Celebrating her roots: HOST student presents on pre-colonial food of Brazil

Celebrating her roots: HOST student presents on pre-colonial food of Brazil

Many student societies are back to hosting in-person gatherings this year—often their first since 2020—and if the first meeting of the HOST Experiments Club is anything to go by, there is no shortage of interest in these events.

Late in the day on October 4, students packed into the second-floor seminar room in the New Academic Building. Within a few minutes, seats filled up and the meeting became standing-room only, as students eagerly awaited third-year biology student Ana Luiza Furtado de Medeiros’s presentation, “Pre-Colonial and Colonial Brazil: History and Food”.

Furtado is pursuing a History of Science and Technology minor and is taking Professor Mélanie Frappier’s “Hypatia’s Daughters: Women in Science”. The class includes a “bake-off” portion in which students make food using a historical recipe. Furtado decided to make a cassava cake, something she ate growing up in Brazil.

“I try to tie in my culture as much as I can with the projects I’m working on,” Furtado explains.

She wanted to provide some historical context to the cassava cake, so she began research and stumbled across a book entitled Delicias do Descobrimeto: A Gastronomia Brasileira no Século XVI (trans. Delights of Discovery: Brazilian Gastronomy in the 16th Century). She soon discovered all sorts of information she knew probably wouldn’t make it into her project, but it was too fascinating not to share.

“I emailed Mélanie and I said, ‘hey, give me a time limit, otherwise I will talk about this for hours,’” she says. Her professor supported her and suggested she present her research at a HOST Experiments Club event, so she could talk about everything she wanted to.

The HOST Experiments Club was born shortly before the pandemic, as a result of curious HOST students wanting to try out some of the scientific experiments they were reading about in class.

“It was created by students who wanted to, I kid you not, do [genetic] manipulation of bacteria,” Frappier explains. The students bought a kit and began experimenting on E.coli. Another time, they made their own microscope lenses. After that, they recreated medieval paint. It goes without saying that a presentation on the history of the cassava fits right in.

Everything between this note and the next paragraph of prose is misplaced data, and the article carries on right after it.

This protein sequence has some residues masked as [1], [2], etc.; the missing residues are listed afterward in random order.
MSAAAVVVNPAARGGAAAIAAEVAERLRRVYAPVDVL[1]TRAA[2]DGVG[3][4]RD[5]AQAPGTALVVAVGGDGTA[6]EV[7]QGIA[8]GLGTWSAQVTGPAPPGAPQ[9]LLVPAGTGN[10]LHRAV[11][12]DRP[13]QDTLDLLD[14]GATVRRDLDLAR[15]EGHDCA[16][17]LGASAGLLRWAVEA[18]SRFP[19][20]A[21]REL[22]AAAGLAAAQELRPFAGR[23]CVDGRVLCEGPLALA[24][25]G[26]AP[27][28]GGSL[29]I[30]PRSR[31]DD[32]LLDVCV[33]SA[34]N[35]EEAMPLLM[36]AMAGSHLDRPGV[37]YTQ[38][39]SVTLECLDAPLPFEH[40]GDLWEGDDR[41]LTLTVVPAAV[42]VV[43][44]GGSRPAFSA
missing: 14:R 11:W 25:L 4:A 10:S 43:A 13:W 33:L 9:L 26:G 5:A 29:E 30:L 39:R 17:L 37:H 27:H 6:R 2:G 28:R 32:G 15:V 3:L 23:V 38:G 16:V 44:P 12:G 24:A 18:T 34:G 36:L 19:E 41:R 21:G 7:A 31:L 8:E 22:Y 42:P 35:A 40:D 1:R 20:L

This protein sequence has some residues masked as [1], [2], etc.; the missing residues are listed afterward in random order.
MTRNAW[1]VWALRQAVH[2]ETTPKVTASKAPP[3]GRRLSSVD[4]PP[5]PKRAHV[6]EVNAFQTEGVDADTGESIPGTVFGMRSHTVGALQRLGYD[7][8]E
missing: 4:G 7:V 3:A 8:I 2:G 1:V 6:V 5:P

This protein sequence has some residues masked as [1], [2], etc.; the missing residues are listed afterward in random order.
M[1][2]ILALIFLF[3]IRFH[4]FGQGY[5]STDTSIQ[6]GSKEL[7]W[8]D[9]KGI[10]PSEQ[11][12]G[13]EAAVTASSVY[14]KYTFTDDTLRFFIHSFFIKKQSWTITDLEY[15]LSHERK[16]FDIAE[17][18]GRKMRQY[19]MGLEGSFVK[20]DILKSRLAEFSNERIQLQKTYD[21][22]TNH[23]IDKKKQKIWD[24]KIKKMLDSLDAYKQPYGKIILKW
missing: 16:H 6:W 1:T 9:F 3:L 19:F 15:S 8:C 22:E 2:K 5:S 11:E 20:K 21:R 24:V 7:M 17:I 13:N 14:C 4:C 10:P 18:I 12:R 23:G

Furtado began her presentation with a brief background on Brazilian colonization. She then transitioned into several Indigenous food staples mentioned in Delicias do Descobrimento. These included the caju (cashew), goiaba (guava), camarâo (shrimp), milho (corn) and jacaré (alligator), among many others. These foods were not only significant to the many Indigenous tribes of pre-colonial Brazil, but they are still enjoyed today. For example, many people drink cashew fruit juice, she explains, adding that it has a curious quality that wrinkles your tongue like a prune.

The cassava has a special place in Brazilian cuisine. It’s a thick starchy root with strikingly white flesh inside. Domesticated 4000 years ago, it’s remarkably versatile. Virtually anything done with the potato can be done with cassava. It can be ground into a gluten free flour, which can substitute wheat flour in most recipes. It can even be used to make wine. There’s only one caveat to the cassava: uncooked, this tasty little tuber is highly poisonous.

This fact was the focal point of Furtado’s presentation. Using innovative methods of drying, mashing and boiling, Indigenous women in pre-colonial Brazil devised ways to leech the high levels of hydrogen cyanide from the cassava, turning it into a long-standing staple of the local diet. Globalization saw the cassava imported to other parts of the world and now it’s also an essential food item in many parts of Africa.

“In fact,” Furtado says, “The only place I could find cassava flour in Halifax was at an African grocery store.”

Furtado provided two foods she’d made: a cassava cake and fried cassava flour. The cake was lightly sweet, crumbly and soft while the fried flour was crunchy and toasty and melted on the tongue. As with anyone replicating a family recipe, Furtado insists that her mother makes these dishes better than anyone.

A Q & A session concluded the presentation, where the passionate and enthusiastic audience asked not only questions about the presentation itself, but modern-day Brazilian food.

“I’m just glad so many people showed up,” Furtado reflects. “I was expecting it to be like, my boyfriend and the two friends that said they were going to come. I’m just really glad that this many people were excited to hear me talk as much as I was excited to talk about this kind of stuff.”

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